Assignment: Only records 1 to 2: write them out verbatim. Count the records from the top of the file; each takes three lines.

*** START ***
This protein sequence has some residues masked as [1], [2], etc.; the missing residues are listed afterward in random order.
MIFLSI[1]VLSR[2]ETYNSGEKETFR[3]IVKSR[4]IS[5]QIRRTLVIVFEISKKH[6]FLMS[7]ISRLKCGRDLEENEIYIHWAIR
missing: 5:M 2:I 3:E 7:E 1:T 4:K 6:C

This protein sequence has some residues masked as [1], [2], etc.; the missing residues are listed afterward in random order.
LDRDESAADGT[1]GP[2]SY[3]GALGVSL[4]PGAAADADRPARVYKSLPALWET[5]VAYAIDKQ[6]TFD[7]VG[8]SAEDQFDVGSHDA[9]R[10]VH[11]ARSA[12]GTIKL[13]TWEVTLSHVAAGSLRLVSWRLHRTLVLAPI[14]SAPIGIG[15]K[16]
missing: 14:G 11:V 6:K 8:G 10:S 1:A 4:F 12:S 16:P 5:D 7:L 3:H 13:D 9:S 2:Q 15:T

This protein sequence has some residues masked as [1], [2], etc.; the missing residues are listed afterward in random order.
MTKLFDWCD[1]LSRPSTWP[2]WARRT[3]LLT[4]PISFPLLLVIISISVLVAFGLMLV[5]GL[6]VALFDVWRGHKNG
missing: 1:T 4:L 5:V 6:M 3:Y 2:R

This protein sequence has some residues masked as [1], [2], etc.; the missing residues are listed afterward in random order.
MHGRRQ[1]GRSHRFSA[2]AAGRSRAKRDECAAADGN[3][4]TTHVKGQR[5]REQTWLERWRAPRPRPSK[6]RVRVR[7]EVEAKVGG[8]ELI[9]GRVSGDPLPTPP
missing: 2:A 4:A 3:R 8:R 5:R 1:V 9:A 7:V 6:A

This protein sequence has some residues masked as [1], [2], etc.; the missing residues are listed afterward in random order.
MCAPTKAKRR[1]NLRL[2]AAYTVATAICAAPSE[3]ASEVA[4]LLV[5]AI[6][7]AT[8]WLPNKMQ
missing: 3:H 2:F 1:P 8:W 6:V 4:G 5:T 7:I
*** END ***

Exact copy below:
This protein sequence has some residues masked as [1], [2], etc.; the missing residues are listed afterward in random order.
MIFLSI[1]VLSR[2]ETYNSGEKETFR[3]IVKSR[4]IS[5]QIRRTLVIVFEISKKH[6]FLMS[7]ISRLKCGRDLEENEIYIHWAIR
missing: 5:M 2:I 3:E 7:E 1:T 4:K 6:C

This protein sequence has some residues masked as [1], [2], etc.; the missing residues are listed afterward in random order.
LDRDESAADGT[1]GP[2]SY[3]GALGVSL[4]PGAAADADRPARVYKSLPALWET[5]VAYAIDKQ[6]TFD[7]VG[8]SAEDQFDVGSHDA[9]R[10]VH[11]ARSA[12]GTIKL[13]TWEVTLSHVAAGSLRLVSWRLHRTLVLAPI[14]SAPIGIG[15]K[16]
missing: 14:G 11:V 6:K 8:G 10:S 1:A 4:F 12:S 16:P 5:D 7:L 3:H 13:D 9:S 2:Q 15:T